Bubble trouble for the housing market?

House prices hit an all-time high in August, with the post-lockdown boom sparking the biggest monthly rise in 16 years. So says Nationwide building society, whose long-running housing survey was released this week with figures so positive that it has prompted some agents to describe the market as a bubble.

The lender reports that demand from buyers is 34 per cent higher than a year ago, no mean feat when you consider that August is usually pretty quiet for the market as everyone disappears off on holiday. Not this year, of course, with staycations the order of the day and those who have put off decisions to move because of Brexit and then Covid, not willing to wait any longer.

Meanwhile, the combined Office for National Statistics/Land Registry data released this week revealed that the average property price rose by 2.9 per cent in May, up from 2.7 per cent in April.

The housing market has seen an unexpected and rapid recovery in activity since lockdown eased. We have seen this at PLG, while the team remained busy throughout lockdown, August has seen activity off the scale, and while it’s still early days, so far the same has been true of September. We are searching for a number of rental and forever homes, while the architectural team are hard at it adapting homes we have already found to ensure they are as near as we can get them to perfect for our clients.

If only we had a crystal ball…
but sadly nobody does. While the signs are encouraging, it’s important not to get too carried away and read too much into the latest housing data. Agreed sales are up but this reflects pent-up demand, the stamp duty holiday and people fed up with waiting years to move until there was some resolution on Brexit. There is also a large dark cloud on the horizon in the form of the end of the furlough scheme in October. If this results in significant job losses, and to be fair we have already seen quite a few announced, this could have a knock-on effect. Especially on confidence which, in my long held belief, is the lifeblood of the housing market. Indeed, the EY Item Club, forecasts that house prices will be 3 per cent lower at the end of the year which, if accurate, would be an equally dramatic change to what we are seeing right now.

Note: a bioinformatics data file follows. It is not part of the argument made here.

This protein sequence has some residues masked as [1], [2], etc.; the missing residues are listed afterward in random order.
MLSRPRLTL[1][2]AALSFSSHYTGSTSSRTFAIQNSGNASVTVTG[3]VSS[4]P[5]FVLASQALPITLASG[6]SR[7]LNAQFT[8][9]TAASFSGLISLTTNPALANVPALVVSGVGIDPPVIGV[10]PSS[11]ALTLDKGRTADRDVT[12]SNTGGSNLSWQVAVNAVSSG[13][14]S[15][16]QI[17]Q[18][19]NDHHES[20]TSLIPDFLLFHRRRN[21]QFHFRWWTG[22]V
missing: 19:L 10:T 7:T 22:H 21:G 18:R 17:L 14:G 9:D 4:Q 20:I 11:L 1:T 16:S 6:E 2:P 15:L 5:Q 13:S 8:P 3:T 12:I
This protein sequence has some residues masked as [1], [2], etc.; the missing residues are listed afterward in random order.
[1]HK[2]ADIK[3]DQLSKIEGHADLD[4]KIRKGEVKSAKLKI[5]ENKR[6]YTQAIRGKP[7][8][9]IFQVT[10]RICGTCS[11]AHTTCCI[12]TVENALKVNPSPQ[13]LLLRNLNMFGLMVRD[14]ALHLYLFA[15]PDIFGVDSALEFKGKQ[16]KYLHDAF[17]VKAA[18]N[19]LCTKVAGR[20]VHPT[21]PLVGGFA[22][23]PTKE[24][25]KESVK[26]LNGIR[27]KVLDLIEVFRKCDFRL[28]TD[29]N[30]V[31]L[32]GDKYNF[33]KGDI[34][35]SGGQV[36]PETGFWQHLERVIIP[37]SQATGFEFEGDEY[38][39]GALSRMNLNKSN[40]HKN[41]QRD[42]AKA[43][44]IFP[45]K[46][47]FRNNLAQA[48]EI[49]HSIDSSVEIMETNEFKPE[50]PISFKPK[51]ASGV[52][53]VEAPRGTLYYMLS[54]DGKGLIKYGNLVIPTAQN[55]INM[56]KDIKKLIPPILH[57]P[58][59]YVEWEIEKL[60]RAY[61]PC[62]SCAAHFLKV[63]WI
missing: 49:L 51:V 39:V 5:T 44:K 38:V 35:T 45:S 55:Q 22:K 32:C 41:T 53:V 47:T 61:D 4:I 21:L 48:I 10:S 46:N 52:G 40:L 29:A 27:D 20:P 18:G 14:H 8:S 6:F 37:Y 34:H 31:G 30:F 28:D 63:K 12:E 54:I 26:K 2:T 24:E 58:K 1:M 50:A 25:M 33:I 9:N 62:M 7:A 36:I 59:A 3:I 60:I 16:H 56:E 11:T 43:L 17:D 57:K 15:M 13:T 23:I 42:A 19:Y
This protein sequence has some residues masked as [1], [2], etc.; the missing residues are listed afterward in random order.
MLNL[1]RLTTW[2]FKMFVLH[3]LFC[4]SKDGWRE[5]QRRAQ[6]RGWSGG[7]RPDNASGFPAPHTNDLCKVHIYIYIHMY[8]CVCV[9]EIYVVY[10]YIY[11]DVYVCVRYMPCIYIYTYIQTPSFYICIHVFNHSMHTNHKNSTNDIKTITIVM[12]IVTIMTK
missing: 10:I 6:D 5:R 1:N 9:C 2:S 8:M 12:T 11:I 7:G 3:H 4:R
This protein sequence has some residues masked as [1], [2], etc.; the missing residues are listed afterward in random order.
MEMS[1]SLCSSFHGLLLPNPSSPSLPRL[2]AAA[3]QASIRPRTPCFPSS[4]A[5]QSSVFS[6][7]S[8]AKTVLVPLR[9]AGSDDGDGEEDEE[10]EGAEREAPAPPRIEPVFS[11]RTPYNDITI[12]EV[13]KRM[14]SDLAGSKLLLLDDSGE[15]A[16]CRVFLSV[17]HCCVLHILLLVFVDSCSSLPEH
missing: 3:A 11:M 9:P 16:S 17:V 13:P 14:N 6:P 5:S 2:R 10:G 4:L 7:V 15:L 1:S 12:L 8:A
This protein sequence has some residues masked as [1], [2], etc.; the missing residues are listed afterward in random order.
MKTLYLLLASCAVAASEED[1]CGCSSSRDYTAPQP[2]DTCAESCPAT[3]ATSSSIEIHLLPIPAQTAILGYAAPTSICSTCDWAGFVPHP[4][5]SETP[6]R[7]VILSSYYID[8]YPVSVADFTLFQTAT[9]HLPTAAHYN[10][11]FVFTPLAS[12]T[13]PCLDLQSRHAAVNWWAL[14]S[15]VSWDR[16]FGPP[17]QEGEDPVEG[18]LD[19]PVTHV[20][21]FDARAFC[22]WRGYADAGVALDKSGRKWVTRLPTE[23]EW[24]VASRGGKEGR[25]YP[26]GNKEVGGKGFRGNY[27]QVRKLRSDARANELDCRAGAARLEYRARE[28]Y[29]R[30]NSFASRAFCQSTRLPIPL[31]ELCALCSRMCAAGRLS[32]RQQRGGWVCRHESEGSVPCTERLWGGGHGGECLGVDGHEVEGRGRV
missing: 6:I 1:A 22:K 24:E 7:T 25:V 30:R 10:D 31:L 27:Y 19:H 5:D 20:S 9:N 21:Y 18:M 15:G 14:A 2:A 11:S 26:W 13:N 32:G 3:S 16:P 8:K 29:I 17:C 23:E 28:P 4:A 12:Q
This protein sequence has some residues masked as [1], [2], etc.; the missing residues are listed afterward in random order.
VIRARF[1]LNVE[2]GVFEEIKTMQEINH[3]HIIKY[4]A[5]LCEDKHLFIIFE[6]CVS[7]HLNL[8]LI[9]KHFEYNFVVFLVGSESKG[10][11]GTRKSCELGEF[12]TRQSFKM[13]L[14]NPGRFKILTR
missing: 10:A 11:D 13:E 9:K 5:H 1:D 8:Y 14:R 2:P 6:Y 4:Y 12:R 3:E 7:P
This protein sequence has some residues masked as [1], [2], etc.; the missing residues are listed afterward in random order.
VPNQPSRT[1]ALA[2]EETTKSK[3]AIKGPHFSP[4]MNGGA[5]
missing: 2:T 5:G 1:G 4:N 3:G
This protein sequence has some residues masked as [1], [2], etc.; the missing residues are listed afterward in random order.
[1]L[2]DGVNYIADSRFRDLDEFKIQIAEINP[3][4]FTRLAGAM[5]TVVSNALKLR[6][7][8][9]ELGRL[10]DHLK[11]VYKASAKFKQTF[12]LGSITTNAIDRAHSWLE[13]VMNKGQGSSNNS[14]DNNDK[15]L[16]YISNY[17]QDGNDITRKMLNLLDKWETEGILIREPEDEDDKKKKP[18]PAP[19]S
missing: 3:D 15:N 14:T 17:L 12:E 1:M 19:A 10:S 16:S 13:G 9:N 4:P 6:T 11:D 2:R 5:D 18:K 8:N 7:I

Another potential issue is the ability to get a mortgage, although thankfully this is not a concern for our clients, as they don’t need mortgages. Lenders are tightening affordability criteria and reducing the number of high loan-to-value deals available; if first-time buyers in particular can’t purchase, this will have a knock-on impact further up the housing ladder.

And then, of course, we have the end of the stamp duty holiday on 31 March, although there is always a chance the Chancellor may extend it given its significant success in boosting activity in the market. With stock levels low and more buyers in the market, it’s inevitable that prices have risen. In real terms the rises are still quite modest and for our clients, who are most likely going to be in situ for many years, it is worth it to secure the right property when there is little stock and fierce competition. However, for the rest of the market the big question is: if you save money on stamp duty but end up paying an overinflated price for the property which is then repaid over 25 years, is it really any saving at all?

The PLG experience.
Our team is on the road day in, day out, viewing countless properties to rent and for sale up and down the country, trying to deal with those agents which are still furloughed, which continues to be a frustration, and satisfy our clients’ demands. We are busy and have big plans for the autumn, which we look forward to sharing with you soon. In the meantime, if your clients could use our help and advice, please get in touch, we are always happy to chat.

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